A few months ago, Freedom at Issue published a post entitled “The Great China Exception.” The article pointed out that China had succeeded in evading serious and comprehensive condemnation for acts of repression that, if committed by other governments, would provoke global opprobrium. It noted, “The separate category that China has carved out for itself goes beyond the usual double standard that has historically been applied to “progressive” dictatorships—to Cuba, or Nicaragua under the Sandinistas, for example. Instead there is a kind of stand-alone China Exception, under which repression and autocracy are quietly acknowledged but actual objections are seldom voiced.
The depraved slaughter of civilians in Syria, which began with sniper fire on peaceful demonstrators and later degenerated into bombings of residential areas and execution-style killings of women and children, masks a darker truth. While the violence of the current crackdown distinguishes Syria today, it emerges from decades of brutal dictatorship, and equally brutal dictatorships are alive and well across the globe. They tend to get noticed only when particularly gross abuses take place or they escape attention almost entirely. For close to one-fourth of the world’s population, intense repression has become routine.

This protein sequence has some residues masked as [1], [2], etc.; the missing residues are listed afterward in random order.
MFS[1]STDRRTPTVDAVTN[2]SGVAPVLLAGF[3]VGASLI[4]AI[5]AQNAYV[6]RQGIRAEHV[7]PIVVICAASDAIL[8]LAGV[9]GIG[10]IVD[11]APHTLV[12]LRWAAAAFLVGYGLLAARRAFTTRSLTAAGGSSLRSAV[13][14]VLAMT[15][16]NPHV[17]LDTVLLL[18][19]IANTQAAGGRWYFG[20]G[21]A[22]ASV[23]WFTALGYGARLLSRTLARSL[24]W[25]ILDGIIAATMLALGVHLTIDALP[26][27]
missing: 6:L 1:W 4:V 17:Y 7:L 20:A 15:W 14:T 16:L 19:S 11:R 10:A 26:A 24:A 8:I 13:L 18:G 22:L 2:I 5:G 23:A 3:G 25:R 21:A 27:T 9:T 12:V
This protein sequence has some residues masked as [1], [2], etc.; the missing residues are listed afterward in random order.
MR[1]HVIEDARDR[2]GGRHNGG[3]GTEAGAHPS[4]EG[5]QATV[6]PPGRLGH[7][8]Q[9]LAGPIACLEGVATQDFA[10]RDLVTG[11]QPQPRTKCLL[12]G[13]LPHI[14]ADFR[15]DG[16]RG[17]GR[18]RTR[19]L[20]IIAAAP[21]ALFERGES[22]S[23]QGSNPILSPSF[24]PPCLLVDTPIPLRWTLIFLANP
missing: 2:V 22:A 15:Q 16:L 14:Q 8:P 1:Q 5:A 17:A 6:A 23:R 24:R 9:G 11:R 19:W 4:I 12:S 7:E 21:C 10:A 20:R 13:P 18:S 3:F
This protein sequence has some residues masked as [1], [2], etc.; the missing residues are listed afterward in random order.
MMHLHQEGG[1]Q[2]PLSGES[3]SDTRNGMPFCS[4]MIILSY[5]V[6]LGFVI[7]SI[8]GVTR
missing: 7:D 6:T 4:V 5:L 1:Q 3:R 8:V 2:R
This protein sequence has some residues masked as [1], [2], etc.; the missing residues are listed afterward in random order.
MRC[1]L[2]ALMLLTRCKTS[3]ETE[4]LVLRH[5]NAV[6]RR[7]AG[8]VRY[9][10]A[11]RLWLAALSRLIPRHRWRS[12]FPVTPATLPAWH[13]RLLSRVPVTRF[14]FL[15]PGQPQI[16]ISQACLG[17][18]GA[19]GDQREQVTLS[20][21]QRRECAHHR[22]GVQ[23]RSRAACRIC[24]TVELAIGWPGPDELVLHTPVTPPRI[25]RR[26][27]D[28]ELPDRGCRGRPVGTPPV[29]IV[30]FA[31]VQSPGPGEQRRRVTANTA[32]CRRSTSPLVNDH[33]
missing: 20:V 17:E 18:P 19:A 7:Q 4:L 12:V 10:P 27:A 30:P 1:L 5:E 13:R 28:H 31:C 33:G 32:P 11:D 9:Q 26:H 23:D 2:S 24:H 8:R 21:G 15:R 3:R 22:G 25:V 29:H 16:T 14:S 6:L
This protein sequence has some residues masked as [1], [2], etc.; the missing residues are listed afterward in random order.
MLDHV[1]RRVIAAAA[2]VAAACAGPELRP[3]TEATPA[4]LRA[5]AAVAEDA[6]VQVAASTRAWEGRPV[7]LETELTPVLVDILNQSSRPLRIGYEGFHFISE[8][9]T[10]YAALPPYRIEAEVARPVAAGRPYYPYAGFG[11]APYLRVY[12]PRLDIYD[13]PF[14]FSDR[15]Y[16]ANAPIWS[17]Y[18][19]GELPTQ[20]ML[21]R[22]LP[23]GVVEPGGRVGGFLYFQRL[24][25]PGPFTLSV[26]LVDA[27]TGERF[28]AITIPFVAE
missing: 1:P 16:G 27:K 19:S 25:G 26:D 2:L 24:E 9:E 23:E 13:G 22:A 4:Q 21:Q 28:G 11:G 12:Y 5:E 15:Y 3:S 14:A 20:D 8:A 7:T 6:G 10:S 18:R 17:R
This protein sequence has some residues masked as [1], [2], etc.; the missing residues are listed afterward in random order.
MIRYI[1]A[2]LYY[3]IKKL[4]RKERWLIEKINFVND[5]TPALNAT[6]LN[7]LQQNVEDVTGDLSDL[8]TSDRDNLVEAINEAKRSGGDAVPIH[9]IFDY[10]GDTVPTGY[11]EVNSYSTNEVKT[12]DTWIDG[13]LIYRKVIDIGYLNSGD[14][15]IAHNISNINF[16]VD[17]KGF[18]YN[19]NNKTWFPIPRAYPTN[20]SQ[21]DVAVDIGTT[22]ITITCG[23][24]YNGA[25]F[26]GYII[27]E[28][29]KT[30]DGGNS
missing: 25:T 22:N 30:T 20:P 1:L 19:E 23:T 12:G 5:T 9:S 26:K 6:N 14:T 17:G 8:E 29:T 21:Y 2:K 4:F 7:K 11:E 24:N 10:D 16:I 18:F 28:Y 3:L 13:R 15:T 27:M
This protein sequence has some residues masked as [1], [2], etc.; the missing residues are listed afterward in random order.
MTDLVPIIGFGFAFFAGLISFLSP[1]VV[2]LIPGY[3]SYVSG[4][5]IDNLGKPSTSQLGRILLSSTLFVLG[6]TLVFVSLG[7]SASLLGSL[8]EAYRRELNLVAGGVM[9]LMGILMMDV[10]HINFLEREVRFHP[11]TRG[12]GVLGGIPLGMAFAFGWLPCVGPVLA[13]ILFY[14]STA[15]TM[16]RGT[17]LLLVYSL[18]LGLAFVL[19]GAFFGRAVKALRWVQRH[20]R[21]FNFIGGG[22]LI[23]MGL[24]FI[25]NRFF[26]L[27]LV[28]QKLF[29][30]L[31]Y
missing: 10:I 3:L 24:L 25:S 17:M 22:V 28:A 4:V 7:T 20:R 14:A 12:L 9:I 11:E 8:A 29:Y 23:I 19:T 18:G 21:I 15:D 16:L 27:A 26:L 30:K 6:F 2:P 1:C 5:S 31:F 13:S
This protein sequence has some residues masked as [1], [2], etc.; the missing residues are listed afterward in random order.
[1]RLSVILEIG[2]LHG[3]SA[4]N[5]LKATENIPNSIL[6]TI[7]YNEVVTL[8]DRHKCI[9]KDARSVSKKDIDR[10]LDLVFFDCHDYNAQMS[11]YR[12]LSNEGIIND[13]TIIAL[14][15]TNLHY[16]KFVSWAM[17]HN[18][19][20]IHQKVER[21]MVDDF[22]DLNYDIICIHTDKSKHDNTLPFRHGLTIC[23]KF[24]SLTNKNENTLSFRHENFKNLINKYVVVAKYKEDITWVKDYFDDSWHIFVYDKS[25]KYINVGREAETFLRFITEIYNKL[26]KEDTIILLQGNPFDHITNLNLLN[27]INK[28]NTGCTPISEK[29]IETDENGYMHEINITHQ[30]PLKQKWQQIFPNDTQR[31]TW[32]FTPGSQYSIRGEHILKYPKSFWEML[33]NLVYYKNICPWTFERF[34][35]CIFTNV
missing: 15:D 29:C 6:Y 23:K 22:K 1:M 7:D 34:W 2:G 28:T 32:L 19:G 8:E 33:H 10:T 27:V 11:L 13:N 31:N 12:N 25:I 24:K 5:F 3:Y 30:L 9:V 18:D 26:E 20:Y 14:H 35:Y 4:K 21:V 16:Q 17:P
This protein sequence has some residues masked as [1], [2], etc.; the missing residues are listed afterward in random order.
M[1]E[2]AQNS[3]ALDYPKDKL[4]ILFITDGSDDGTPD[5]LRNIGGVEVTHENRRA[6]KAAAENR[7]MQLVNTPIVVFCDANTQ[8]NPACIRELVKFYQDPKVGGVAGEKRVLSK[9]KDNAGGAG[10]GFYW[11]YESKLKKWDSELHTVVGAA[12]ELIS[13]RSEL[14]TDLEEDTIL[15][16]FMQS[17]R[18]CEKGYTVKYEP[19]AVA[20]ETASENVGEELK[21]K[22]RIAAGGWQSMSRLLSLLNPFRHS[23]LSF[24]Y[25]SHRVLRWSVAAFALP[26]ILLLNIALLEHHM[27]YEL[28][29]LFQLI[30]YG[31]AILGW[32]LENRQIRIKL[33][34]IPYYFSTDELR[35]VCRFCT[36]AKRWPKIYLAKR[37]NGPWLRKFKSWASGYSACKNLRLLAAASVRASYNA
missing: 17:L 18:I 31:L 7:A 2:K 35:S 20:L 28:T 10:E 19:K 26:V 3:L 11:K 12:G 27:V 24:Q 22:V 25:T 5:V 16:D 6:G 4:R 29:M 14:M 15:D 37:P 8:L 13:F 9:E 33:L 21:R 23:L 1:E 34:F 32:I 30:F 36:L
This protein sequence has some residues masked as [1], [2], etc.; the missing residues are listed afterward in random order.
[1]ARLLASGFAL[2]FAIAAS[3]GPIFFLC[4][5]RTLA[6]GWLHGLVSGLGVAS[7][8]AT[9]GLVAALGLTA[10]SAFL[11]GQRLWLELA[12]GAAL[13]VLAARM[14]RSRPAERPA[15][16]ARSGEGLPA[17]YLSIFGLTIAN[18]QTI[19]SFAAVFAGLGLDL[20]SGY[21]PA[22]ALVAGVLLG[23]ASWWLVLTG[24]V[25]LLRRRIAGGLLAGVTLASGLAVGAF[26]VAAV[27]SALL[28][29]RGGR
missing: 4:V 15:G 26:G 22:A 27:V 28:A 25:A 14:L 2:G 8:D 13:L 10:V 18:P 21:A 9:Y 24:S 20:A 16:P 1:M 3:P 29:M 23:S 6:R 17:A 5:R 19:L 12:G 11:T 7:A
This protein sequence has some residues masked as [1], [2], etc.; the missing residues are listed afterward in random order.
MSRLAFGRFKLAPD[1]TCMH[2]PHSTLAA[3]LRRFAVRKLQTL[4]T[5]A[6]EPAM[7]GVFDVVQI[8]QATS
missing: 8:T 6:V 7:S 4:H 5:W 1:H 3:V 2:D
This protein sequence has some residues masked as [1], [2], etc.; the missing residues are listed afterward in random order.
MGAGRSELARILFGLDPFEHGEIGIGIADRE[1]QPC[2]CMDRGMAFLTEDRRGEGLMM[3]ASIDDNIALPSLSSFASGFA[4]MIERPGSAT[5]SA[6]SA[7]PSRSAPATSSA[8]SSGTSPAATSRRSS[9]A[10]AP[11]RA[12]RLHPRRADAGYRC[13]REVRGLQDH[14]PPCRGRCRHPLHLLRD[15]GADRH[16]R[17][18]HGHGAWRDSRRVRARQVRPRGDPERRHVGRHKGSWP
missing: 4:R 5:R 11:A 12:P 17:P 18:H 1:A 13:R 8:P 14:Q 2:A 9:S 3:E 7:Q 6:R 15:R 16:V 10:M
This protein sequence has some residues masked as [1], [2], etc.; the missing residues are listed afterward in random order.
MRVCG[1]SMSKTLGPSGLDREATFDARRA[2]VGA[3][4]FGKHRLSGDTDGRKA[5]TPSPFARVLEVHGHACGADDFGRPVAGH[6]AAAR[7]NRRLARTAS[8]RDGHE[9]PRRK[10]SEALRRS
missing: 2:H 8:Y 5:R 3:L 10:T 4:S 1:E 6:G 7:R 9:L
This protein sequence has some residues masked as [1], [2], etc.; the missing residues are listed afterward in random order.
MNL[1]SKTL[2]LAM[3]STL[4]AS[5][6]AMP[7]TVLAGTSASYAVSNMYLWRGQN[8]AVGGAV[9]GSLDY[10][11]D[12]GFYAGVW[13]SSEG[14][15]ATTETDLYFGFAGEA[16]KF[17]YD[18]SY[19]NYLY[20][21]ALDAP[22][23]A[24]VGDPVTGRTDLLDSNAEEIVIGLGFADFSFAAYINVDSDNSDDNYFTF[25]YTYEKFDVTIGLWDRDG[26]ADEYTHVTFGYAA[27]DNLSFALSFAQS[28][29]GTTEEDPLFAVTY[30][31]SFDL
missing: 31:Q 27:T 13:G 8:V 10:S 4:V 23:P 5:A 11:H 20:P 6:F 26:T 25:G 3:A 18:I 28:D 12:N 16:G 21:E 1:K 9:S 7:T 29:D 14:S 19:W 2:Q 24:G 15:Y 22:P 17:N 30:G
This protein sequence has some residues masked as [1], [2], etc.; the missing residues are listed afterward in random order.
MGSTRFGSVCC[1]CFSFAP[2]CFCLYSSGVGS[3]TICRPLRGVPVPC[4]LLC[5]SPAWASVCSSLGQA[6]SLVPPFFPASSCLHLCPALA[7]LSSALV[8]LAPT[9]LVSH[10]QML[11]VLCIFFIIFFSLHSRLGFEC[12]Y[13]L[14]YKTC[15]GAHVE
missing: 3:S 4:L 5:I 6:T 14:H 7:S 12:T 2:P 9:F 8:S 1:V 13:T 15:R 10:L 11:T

The capability of repressive governments to monitor users of mobile phones and block access to internet content is far beyond levels realized by users and presents significant risks for user privacy and safety, according to a new report released today by Freedom House and the Broadcasting Board of Governors (BBG). This is a serious problem in countries that lack the rule of law and where civil liberties are not respected.
A majority of Americans see democracy in the U.S. as weak and getting weaker, according to a national survey released by The Democracy Project, a joint initiative of Freedom House, the George W. Bush Institute, and the Penn Biden Center for Diplomacy and Global Engagement.